3 Reasons It’s OK for Your Friend Group to Shrink in Your 20s
posted on October 16, 2018 | by Chelsea Becker
Going into college, it almost felt like a competition for who could meet the most people. Everyone was hungry to go outside their usual friend group and make new connections – myself included. To be honest, I never really made a ton of new friends in college. I made a couple acquaintances, but I was never the girl who had 80 different people texting her on a Saturday night. I kind of had my core people and that was it. But the older I got, even that core group of people started to thin out. And now that I’m 26, well, let’s just say the group has really thinned down.
I used to feel bad about this and wonder if there was something wrong with me. I’ve had a few years to grow within myself and become more confident, though, and now know it’s not me, it’s just life. Sure, maybe there are 20 or even 30 somethings out there who have tons of friends and people they enjoy going out with, but if that’s not your life, trust me when I say you’re not the minority.
Why does this happen you might be asking yourself? Let me break it down.
Quality over quantity is a real thing
I’ve heard this phrase a lot in regards to friends, but it wasn’t until my mid-twenties that I really started to understand it. It’s not to say that the “low quality” friends aren’t good people, but the older you get, the more you want to spend time around people who serve you. And when I say serve you, I don’t mean literally. I mean people who add something positive to your life. If you’re wondering how you discover these people within your friend group, don’t worry, they’ll make themselves known.
You’re going to have less time
One of the realities of graduating college and developing a career is having less time for friends. Of course you can still make time with friends a priority, but it won’t be the same as college no matter how hard you try. Harsh but true. Everyone gets to a point where they start choosing work, relationships and not being hungover (let’s be real) before friends. It’s just what happens. And when you have less time, you only want to spend the time you do have with quality people, which is where the first point comes into play.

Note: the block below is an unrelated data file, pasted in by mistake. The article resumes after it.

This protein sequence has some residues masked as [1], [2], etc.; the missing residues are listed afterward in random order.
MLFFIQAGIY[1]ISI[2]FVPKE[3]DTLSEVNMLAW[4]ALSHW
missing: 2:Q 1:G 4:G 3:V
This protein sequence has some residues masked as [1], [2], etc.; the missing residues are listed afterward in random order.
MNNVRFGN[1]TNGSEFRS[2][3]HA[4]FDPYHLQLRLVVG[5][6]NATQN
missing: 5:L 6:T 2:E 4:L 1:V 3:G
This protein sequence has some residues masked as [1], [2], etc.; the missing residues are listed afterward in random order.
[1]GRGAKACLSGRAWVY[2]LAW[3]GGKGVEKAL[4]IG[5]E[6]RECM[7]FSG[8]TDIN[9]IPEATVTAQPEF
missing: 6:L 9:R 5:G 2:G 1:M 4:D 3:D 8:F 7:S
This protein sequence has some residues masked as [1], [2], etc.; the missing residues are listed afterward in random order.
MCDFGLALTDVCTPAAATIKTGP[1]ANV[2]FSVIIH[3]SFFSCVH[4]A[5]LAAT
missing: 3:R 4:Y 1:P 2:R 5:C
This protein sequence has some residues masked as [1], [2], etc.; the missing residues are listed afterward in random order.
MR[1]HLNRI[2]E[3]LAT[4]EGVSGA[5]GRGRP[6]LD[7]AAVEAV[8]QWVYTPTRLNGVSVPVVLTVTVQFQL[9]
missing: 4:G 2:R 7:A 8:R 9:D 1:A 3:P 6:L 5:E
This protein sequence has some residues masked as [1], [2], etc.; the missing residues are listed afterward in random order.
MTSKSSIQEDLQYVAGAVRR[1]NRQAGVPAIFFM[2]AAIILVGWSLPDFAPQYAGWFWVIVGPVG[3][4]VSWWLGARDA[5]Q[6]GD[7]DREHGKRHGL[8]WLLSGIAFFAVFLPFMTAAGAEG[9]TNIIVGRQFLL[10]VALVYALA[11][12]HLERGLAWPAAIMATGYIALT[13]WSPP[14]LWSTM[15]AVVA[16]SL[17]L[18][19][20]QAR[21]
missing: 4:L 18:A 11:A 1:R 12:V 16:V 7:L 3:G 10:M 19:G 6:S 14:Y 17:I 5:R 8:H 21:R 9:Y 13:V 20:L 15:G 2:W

You might grow apart
Whether it be physical distance because you move across the country after college or simply a difference in priorities, not all the friends you had in high school and college will stay in your life for the long run. Some get into serious relationships and start families. Others focus on keeping an active social life. We also just grow as people and the things that were once very important to you may be different now, which can change the dynamic of your friendships.
Your twenties are a time of individual growth and development, so it’s inevitable that your friends will shift the more you discover who you are. The biggest thing is to never feel bad about it. You’re turning into the person you’re supposed to be and the friends that are meant to be on that ride with you will be.
Have you noticed a change in your friend group in your twenties?